On June 25 June 2018, FSRA published regulation of crypto assets that initiated regulated activity called – “operating a crypto asset business” which incorporated crypto-asset exchange business, while excluding ICO issuances, virtual securities. Business entities planning to start virtual asset exchange services must be authorized by FSRA as a financial service provider conducting a regulated activity in relation to virtual assets before pursuing registration. Applicants must fill out registration forms and submit necessary documents, which will subsequently enable FSRA to make conformity assessments in respect of certain regulated activity. FSRA thoroughly reviews applicants’ technology and relevant infrastructure during the application process.

Business entities which consider to operate as virtual asset exchange in ADGM by obtaining multilateral trading facility (MFT) using virtual assets have to pay official fees:

  • an application fee – USD 125,000 (EUR 112,056);
  • annual supervision fee- USD 60,000 (EUR 53,782).

Licensed entities must maintain minimum regulatory capital in fiat currencies at the standard of a recognised investment exchange that equals to 12 months’ operational expenses. The rate might be higher in cases when FSRA determines that the virtual asset exchange is high-risk.

Moreover, FSRA mandates Crypto-exchanges to comply with Anti-Money Laundering and Sanctions Rules and Guidance, referred as AML rulebook, which augments the application of federal laws. The AML rulebook provides detailed KYC requirements, to avoid risk of money laundering and to better control risks, as such it requires authorized entities to:

  • provide of detailed and comprehensive virtual asset compliance policies;
  • appoint an anti-money laundering reporting officer in charge of overseeing compliance requirements.

Licensed virtual asset exchanges are regulated as multilateral trading facility under FSMR, thus they must fully oversee processes of:

  • market surveillance, particularly with regard to market abuse, transaction reporting and misleading impressions;
  • settlement processes;
  • transaction recording;
  • transparency and public disclosure mechanisms; and
  • exchange-like operational systems and controls.

Since the introduction of a clear legislative position, ADGM has been the prosperous jurisdiction to carry out the virtual assets services business.


Considered as the Middle East hub for the majority of Wall Street banks and being home to NASDAQ DUBAI (largest stock exchange in the region) and DIFS still lacks specific regulation addressing virtual asset exchanges. DFSA has not introduced any legislation, nor issued any license to fully operational VASPs. While exchange operations, multilateral trading facilities and trading platforms are considered to be licensed activities in DIFC under relevant regulations. This might however change soon, as DFSA issued a consultation paper on the regulatory framework for security tokens in March 2021. It proposes that trading facilities or exchanges intending to deal with security tokens might have to comply with the same regulations as authorized market institutions and authorized firms operating an alternative trading system, whilst also be subject to new rules of dealing with specific security token and DLT risks. Consequently, DFSA proposed IT relevant requirements for facility operators, along with technology audits.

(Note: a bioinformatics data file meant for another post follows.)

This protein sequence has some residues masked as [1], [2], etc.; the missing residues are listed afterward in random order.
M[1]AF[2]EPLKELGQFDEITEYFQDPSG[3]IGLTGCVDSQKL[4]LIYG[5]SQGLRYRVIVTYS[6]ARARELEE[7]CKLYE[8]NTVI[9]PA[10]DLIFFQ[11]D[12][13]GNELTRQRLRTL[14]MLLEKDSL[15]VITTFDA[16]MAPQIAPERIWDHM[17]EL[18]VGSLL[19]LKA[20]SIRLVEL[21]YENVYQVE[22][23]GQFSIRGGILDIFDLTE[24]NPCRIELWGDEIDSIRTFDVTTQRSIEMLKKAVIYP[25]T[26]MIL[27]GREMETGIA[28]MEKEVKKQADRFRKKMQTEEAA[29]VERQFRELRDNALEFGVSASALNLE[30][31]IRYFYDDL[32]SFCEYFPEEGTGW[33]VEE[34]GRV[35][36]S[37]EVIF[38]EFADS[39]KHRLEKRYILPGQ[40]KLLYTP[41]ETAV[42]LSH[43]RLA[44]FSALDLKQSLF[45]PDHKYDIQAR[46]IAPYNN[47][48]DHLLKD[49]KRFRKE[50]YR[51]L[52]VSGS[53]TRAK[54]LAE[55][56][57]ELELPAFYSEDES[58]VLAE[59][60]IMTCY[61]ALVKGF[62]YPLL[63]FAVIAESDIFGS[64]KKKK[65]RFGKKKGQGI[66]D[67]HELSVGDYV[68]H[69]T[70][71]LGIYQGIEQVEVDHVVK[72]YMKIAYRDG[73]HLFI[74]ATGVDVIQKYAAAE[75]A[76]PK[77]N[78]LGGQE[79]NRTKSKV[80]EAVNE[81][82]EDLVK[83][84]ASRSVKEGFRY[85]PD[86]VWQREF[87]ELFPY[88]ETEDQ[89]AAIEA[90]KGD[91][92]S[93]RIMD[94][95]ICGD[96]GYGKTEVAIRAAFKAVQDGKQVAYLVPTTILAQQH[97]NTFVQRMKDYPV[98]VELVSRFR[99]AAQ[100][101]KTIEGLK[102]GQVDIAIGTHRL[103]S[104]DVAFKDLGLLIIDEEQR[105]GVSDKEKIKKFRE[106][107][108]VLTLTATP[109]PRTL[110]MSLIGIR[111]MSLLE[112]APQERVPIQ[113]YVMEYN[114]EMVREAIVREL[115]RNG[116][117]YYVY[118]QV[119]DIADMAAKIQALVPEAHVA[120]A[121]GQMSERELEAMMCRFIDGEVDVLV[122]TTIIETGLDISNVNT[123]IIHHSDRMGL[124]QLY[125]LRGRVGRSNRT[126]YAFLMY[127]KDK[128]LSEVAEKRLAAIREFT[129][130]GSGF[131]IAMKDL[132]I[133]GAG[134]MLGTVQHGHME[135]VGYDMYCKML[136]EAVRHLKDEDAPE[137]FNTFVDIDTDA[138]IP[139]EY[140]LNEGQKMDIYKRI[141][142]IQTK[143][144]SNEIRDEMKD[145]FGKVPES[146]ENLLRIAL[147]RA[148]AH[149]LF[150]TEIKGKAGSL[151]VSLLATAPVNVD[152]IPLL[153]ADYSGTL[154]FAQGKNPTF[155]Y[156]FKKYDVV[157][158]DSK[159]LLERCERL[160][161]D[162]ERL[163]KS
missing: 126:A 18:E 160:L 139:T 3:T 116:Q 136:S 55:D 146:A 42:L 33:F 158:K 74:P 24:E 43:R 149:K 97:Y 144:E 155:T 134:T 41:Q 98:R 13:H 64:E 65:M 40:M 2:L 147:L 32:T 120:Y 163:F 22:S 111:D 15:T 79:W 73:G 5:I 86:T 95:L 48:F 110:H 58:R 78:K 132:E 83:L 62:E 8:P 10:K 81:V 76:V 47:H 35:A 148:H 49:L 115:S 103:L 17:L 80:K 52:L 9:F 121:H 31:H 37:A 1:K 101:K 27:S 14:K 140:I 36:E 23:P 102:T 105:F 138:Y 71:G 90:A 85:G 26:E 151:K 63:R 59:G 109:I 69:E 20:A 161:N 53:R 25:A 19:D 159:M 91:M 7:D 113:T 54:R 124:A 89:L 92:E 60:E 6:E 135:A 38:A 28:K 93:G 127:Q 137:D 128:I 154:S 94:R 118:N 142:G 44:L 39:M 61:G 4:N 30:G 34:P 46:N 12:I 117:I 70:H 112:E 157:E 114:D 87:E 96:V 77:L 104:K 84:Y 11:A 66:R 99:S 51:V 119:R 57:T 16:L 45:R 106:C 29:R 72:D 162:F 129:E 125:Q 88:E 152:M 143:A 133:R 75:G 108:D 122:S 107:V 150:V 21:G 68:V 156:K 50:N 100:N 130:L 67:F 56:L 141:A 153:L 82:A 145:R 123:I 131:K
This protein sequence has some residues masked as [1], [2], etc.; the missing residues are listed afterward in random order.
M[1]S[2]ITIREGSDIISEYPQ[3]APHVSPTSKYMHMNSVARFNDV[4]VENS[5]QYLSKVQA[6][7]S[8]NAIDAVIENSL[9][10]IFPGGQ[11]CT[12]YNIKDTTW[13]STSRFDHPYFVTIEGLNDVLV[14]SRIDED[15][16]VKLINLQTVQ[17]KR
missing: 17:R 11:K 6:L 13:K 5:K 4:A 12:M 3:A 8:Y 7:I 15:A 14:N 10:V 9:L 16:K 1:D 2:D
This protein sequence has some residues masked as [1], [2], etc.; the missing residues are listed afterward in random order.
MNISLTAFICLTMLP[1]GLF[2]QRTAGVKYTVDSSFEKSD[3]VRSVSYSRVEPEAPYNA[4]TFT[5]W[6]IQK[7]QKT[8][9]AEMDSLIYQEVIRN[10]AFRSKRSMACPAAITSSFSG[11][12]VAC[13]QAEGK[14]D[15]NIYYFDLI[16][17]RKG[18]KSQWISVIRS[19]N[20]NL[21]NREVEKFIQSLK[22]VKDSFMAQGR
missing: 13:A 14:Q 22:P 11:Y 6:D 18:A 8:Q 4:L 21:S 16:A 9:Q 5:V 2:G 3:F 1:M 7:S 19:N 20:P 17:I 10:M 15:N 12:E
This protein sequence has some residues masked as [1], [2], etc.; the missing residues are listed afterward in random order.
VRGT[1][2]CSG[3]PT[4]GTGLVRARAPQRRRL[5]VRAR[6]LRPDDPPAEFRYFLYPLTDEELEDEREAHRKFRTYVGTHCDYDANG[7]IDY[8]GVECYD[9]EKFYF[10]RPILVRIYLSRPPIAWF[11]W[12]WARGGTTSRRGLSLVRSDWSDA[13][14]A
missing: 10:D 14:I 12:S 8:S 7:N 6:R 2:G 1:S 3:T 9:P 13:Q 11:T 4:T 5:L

The Dubai Multi Commodities Center (DMCC) proposed a “proprietary trading in crypto-commodities”, which made cryptocurrency trading regulated activity within its jurisdiction, by treating them as commodities. Nevertheless, business entities licensed to carry out this activity can only trade on their own behalf, using their own finances for trading. Setting up a fully fledged crypto-exchange trading platform and Initial Coin Offering is not covered within the purview of the DMCC license, thus remains unregulated in this zone.

Although DMCC is still trying to become favorable crypto jurisdiction, in particular free zone authority has entered into partnership agreement with CV VC AG, to foster the development of blockchain ecosystem, similar to Switzerland’s Crypto Valley. Besides, another important step has been taken by signing Memorandum of Understanding with SCA in March 2021, to establish a comprehensive regulatory framework for the Fintech industry. It is still yet to be seen how the DMCC regulation will be aligned under federal legislation.


In this line, it is worth discussing the taxation of transactions with virtual currencies. There is no corporate or income tax rate in the UAE. Absence of capital gains and withholding taxes and/or foreign exchange controls affecting cross-border crypto transactions can make UAE a perfect tax haven.

While the issue about value added tax (VAT) is still unclear, as there has not been any official guidance by federal tax authority to identify if the sale of cryptocurrencies can be taxable under VAT law.

Hopes for the future

It has been reported that, United Arab Emirates is developing a federal legislative framework for issuance of licenses to Virtual Asset Service Providers (VASPs). At the time of writing, the SCA is believed to be in its final stage of amending the proposed bill. UAE lawmakers are applying recent Financial Action Task Force (FATF) guidelines and considering best regulatory practices applied by the UK, US and Singapore. SCA will most probably be responsible for regulatory oversight of the crypto industry and will take a hybrid approach to supervision. There is also a possibility of special financial zones to implement their licensing procedures. Along with providing sufficient conditions for cryptocurrency trading, the government also intends to regulate the mining industry.

In 2021, the federal government conducted its crypto-asset risk evaluation, which included14 public sector agencies and 16 public sector entities private sector. The government concluded that proper regulation as opposed to a complete ban, can better mitigate the risks attached to virtual tokens. The UAE government anticipates that a nationwide crypto-licensing scheme will attract fintech companies to the region and serves a purpose of building a crypto ecosystem.

The content of this article is intended to provide a general guide to the subject matter, not be considered as a legal consultation.

Author: Ganna Voievodina, a licensed attorney,
СЕО and co-founder of Manimama Legal & Growth Agency